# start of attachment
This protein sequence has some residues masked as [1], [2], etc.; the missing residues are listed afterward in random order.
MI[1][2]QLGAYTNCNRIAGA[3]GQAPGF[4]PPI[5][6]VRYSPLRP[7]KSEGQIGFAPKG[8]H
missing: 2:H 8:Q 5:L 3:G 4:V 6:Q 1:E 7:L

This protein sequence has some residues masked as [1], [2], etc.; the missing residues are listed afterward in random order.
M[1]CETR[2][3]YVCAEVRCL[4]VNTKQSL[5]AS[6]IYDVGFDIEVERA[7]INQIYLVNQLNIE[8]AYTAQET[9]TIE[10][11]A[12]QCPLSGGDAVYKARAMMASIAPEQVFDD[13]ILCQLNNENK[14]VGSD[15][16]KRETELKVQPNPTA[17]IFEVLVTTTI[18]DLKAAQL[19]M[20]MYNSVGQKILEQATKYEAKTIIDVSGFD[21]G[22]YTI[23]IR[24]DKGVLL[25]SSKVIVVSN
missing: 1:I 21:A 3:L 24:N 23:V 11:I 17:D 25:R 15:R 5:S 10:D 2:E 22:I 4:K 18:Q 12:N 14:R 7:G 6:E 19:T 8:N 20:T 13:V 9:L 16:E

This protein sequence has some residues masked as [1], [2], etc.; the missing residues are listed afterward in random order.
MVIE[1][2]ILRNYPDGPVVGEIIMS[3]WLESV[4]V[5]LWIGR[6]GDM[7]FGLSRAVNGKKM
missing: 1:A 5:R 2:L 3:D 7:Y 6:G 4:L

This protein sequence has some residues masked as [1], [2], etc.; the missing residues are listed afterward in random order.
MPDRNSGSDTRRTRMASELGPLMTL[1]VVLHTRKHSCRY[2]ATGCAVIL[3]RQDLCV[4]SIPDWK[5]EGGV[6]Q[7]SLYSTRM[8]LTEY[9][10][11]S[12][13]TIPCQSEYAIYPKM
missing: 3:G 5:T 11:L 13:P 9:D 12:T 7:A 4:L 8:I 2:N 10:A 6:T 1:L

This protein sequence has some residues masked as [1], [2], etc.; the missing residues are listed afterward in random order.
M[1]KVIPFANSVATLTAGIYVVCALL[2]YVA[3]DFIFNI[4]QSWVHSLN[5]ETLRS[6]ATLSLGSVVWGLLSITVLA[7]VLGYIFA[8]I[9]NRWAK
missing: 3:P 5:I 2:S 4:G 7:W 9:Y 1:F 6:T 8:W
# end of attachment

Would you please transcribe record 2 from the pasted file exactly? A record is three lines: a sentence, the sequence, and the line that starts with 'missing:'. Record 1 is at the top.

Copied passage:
This protein sequence has some residues masked as [1], [2], etc.; the missing residues are listed afterward in random order.
M[1]CETR[2][3]YVCAEVRCL[4]VNTKQSL[5]AS[6]IYDVGFDIEVERA[7]INQIYLVNQLNIE[8]AYTAQET[9]TIE[10][11]A[12]QCPLSGGDAVYKARAMMASIAPEQVFDD[13]ILCQLNNENK[14]VGSD[15][16]KRETELKVQPNPTA[17]IFEVLVTTTI[18]DLKAAQL[19]M[20]MYNSVGQKILEQATKYEAKTIIDVSGFD[21]G[22]YTI[23]IR[24]DKGVLL[25]SSKVIVVSN
missing: 1:I 21:A 3:L 24:N 23:V 11:I 17:D 25:R 15:R 5:S 10:D 2:E 22:I 4:K 18:Q 12:N 14:R 7:G 6:E 19:T 8:N 20:T 13:V 9:L 16:E